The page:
1) The majestic buildings carved out of mountains that can be seen in Saudi Arabia and Jordan are not homes carved out more than three thousand years ago before the time of Moses, but rather tombs carved out only a century of so before the time of Jesus... and some of them afterwards. Not by the Thamud, but by the Nabataeans.

2) The Thamud were a nomadic tribe that traveled from place to place. They left "rock grafitti", in which they carved out camels, ibexes, and people. They did not form any permanent settlements, and left behind no traces of their existence other than their petroglyphs.


Clearly, the author of the Quran didn't know the history of the Thamud that well. Which wouldn't be the case if he was the one who created them.


Posted By: Lachi
Date Posted: 25 April 2014 at 4:07pm
Thank you TG12345. That makes the argument clearer; -

1. The Quran says the Thamud built dwellings that still existed in the 7th Century.

2. Archaeologists/scholars believe that the Thamud were nomads and had no permanent dwellings.

3. Scholars assume that the Thamud dwellings mentioned in the Quran must be referring to the Nabatean rock tombs

How unlikely is it that other structures could have been destroyed since the 7th Century, or that the caves containing the rock art were identified as Thamud dwellings?



Posted By: TG12345
Date Posted: 25 April 2014 at 5:05pm
Originally posted by Lachi

Thank you TG12345. That makes the argument clearer; -

1. The Quran says the Thamud built dwellings that still existed in the 7th Century.

2. Archaeologists/scholars believe that the Thamud were nomads and had no permanent dwellings.

3. Scholars assume that the Thamud dwellings mentioned in the Quran must be referring to the Nabatean rock tombs

How unlikely is it that other structures could have been destroyed since the 7th Century, or that the caves containing the rock art were identified as Thamud dwellings?

Greetings, Lachi. Thanks for this great discussion.

Is 29:38 addressed to only people in the 7th century? Or to all readers of the Quran?


Yusuf Ali, in his commentary of the Quran, writes the following:

38.  Remember also the 'Ad and the Thamud (people):

C3459. For the 'Ad people see http://www.quran4u.com/Tafsiraya/whatever - http://www.quran4u.com/Tafsiraya/whatever - ,

and for the Thamud, http://www.quran4u.com/Tafsiraya/whatever - http://www.quran4u.com/Tafsiraya/whatever - .

The remains of their buildings show:

-        that they were gifted with great intelligence and skill;

-        that they were proud of their material civilization; and

-        their destruction argues how the greatest material civilization and resources cannot save a People who disobey Allah's moral law.


I see nothing to suggest that these remains were destroyed. I am unaware of any tafsir or Quran commentary that states that they were around at the time of Muhammad, and now are gone.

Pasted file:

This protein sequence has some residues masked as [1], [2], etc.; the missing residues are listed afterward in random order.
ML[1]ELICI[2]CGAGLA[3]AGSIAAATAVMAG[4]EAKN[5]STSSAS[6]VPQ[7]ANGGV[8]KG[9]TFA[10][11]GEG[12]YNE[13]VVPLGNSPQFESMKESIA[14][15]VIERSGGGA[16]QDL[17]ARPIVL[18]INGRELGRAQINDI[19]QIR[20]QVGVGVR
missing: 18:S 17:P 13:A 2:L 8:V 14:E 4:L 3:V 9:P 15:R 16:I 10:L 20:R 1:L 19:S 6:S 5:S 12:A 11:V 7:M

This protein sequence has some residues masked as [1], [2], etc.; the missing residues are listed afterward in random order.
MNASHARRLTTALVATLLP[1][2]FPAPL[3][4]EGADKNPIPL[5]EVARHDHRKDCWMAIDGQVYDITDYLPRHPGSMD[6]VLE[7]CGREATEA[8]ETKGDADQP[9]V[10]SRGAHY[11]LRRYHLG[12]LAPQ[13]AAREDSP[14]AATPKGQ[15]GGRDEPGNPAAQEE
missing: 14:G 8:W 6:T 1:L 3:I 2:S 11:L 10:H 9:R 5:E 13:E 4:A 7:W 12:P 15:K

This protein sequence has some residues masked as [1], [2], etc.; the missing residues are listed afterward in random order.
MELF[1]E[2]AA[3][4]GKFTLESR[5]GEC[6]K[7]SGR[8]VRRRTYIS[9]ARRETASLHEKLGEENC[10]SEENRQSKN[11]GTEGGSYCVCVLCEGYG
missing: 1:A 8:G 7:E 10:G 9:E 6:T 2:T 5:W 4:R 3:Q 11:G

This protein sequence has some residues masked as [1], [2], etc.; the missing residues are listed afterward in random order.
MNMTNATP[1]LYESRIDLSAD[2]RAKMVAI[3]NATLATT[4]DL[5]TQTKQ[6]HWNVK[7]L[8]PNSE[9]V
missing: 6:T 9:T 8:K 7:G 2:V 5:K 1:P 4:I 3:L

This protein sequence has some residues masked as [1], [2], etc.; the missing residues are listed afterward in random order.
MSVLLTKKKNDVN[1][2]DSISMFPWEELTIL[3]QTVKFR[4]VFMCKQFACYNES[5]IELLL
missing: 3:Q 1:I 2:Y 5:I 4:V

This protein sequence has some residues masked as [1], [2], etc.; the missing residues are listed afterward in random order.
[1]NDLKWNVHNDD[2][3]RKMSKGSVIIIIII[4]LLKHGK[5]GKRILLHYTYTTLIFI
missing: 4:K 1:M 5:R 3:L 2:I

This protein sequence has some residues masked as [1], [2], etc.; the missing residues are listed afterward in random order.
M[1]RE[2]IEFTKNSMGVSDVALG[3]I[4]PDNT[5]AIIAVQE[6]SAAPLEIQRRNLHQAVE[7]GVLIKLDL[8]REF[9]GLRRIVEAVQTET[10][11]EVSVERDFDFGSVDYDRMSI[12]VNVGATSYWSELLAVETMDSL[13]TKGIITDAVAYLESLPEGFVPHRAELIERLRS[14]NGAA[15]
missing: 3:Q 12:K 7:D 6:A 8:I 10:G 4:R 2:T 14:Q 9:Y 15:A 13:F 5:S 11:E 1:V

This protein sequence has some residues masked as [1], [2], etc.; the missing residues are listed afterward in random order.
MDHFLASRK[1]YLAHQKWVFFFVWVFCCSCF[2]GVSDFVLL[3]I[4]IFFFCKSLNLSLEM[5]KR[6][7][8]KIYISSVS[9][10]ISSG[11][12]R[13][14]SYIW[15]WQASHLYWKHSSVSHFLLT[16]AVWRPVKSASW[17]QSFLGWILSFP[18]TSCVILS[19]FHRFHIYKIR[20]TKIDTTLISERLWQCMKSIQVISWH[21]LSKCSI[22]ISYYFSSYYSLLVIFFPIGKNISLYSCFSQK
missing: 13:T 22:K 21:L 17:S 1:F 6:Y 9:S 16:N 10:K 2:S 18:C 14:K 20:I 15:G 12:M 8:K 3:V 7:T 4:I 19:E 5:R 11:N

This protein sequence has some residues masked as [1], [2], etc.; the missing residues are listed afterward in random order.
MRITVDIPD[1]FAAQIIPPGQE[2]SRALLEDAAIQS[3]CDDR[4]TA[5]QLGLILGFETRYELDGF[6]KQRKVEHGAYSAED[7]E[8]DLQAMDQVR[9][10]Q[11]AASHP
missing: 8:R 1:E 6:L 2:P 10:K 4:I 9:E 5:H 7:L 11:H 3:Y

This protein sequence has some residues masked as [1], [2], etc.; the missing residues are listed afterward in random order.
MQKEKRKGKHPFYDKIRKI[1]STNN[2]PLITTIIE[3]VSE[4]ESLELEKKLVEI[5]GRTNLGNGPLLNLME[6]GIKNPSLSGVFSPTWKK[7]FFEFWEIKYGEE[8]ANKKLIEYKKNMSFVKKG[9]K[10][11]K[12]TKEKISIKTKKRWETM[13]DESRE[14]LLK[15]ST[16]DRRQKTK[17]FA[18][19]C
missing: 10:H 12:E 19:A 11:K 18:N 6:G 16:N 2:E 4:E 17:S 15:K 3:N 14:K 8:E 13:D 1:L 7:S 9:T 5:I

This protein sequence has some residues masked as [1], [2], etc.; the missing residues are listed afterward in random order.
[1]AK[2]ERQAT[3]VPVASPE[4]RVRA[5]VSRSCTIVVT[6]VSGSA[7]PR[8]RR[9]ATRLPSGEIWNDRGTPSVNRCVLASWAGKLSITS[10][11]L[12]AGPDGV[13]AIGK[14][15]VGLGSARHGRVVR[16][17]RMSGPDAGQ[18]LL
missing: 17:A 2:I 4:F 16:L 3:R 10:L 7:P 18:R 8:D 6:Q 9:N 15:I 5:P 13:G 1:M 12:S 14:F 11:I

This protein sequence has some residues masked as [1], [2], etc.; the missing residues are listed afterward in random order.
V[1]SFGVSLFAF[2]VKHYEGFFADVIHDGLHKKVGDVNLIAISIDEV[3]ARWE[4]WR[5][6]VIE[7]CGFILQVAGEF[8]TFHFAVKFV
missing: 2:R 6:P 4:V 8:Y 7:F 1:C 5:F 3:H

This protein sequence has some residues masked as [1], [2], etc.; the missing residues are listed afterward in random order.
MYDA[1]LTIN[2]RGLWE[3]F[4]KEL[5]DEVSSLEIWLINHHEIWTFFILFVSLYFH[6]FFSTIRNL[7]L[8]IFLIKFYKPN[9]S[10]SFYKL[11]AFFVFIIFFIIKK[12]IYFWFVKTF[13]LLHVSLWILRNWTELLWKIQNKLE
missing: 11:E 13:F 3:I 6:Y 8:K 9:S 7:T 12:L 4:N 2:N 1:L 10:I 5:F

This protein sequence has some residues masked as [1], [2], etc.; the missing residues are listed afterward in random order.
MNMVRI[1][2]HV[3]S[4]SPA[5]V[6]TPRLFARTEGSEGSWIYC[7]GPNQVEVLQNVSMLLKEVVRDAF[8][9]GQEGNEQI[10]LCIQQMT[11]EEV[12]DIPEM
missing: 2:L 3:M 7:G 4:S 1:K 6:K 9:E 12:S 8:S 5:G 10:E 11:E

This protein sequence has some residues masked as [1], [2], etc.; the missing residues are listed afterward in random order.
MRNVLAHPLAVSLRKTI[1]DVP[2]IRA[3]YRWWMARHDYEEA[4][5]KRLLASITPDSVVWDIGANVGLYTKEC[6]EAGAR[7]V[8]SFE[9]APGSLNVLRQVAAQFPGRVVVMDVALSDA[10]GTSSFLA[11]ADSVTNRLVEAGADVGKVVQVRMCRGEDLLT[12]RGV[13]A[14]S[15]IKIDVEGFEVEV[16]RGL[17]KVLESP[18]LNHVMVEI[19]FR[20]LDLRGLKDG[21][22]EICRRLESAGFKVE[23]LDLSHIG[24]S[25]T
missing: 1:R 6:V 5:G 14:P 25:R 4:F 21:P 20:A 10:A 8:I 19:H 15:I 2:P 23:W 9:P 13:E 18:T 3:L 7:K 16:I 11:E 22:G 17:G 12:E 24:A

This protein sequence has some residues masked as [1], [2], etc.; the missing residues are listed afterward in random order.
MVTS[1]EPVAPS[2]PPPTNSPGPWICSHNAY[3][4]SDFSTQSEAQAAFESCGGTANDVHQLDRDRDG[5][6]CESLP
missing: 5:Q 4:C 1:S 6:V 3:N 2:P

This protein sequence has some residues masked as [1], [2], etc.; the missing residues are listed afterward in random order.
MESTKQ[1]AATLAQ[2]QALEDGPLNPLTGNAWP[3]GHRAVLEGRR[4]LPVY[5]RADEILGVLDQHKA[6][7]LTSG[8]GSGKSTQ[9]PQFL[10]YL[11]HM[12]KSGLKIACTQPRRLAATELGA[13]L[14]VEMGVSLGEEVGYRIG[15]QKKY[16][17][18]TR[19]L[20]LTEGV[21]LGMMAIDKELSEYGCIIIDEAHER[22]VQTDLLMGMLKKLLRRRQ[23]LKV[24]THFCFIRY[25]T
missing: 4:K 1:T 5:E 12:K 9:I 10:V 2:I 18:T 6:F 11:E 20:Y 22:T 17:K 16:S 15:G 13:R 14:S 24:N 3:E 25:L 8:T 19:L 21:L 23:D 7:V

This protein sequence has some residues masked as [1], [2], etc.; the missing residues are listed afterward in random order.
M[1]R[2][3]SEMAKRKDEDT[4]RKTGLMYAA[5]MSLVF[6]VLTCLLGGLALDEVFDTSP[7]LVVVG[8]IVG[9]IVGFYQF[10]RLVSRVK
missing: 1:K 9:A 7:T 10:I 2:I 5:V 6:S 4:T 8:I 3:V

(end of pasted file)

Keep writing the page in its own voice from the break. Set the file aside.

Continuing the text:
Ask yourself this question- why would petroglyphs that the Thamud carved out of rocks all across the region they live be around... and they exist, in the thousands... survive, but all of the buildings which they carved out of mountains, and that have been allegedly around for at least 1,500 years- be suddenly destroyed to the extent that we have no trace of these structures whatsoever existing?

Also, why would the mountain-carved homes of the Thamud be completely annihilated, yet the mountain-carved tombs of the Nabataeans still remain in place?

It makes no sense, to say the least.

Outside of the Quran, there is absolutely no mention of the Thamud building castles or carving homes out of mountains. All archaeological evidence we have indicates that they were a nomadic people, who traveled from place to place.


I think the argument that these buildings existed but they could have since been destroyed since the 7th century, is a weak one.

We have no proof outside of the Quran that the Thamud carved homes out of rock or built castles.

We have plenty of archaeological evidence that they were a nomadic people, who traveled from place to place. They left their art in many places- another sign that they moved around quite a bit. But no buildings.

We also have buildings carved from rock at both Madain Saleh and Petra, that many Muslim scholars and archaeologists alike have identifed as the structures that the Quran makes reference to.

I believe the Quran's author made a historic error.

You asked

"How unlikely is it that other structures could have been destroyed since the 7th Century, or that the caves containing the rock art were identified as Thamud dwellings? "

I responded to the first part of your question by saying that it is highly improbable that such structures ever existed.

If you want to speculate that they were destroyed, feel free to do so, but the onus is on you to present what evidence you have that this destruction took place. Also, let me know where you believe this happened.

Regarding the second part, in blue, which caves are you referring to? The ones cited in the articles I provided? Not sure if I understand what you are asking, if you could please clarify that would be great.
Are you saying that the Thamud could have lived in the caves where the rock art has been found? Quite possibly, it could have been a place to stop by between travels, I suppose. Is there any evidence of buildings being carved out anywhere from these rocks?

Salaam.


Posted By: TG12345
Date Posted: 25 April 2014 at 7:37pm
In his tafsir of 29:38, Ibn Qathir wrote that Al Hijr is located near Wadi Al Qura.